This could be ‘Solar Energy’s Next Big Leap Forward’ in terms of it’s cost-effectiveness, this time led by technology improvements.
Manufacturers are beginning to test and produce bifacial solar panels — panels that generate power from sunlight hitting the front or back of the solar panel. Collecting energy from the back won’t double a panel’s output, but it could add 15% to 25% to production, which in turn could reduce the cost of future solar projects by up to 20%.
Bifacial modules offer many advantages over traditional solar panels. Power can be produced from both sides of a bifacial module, increasing total energy generation. They’re often more durable because both sides are UV resistant, and potential-induced degradation (PID) concerns are reduced when the bifacial module is frameless. Balance of system (BOS) costs are also reduced when more power can be generated from bifacial modules in a smaller array footprint.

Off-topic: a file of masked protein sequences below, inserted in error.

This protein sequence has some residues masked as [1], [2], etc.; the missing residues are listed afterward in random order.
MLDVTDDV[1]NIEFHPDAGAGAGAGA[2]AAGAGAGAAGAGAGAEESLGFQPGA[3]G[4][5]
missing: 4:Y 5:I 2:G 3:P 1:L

Some companies with bifacial modules currently on the market include LG, LONGi, Lumos Solar, Prism Solar, Silfab, Sunpreme, Trina Solar and Yingli Solar. As more manufacturers begin production, bifacial modules look to be a niche product entering the mainstream.
Before you start thinking that all solar panels will eventually be bifacial, the gains will depend on the specific project. A utility-scale project where solar panels follow the sun’s path with trackers could have significant gains because there’s space between panels and ambient light that hits the back of a solar panel (see the picture above).
A residential or commercial solar system, which is mounted to a roof and blocks the back of the panel from the sun, may not get any benefit from bifacial panels.
Ultimately, bifacial solar panels should help lower the cost of solar electricity long-term as production ramps up. It will be bringing down the cost of solar electricity, allowing the industry to beat the cost of fossil fuels in more locations and expand its addressable market.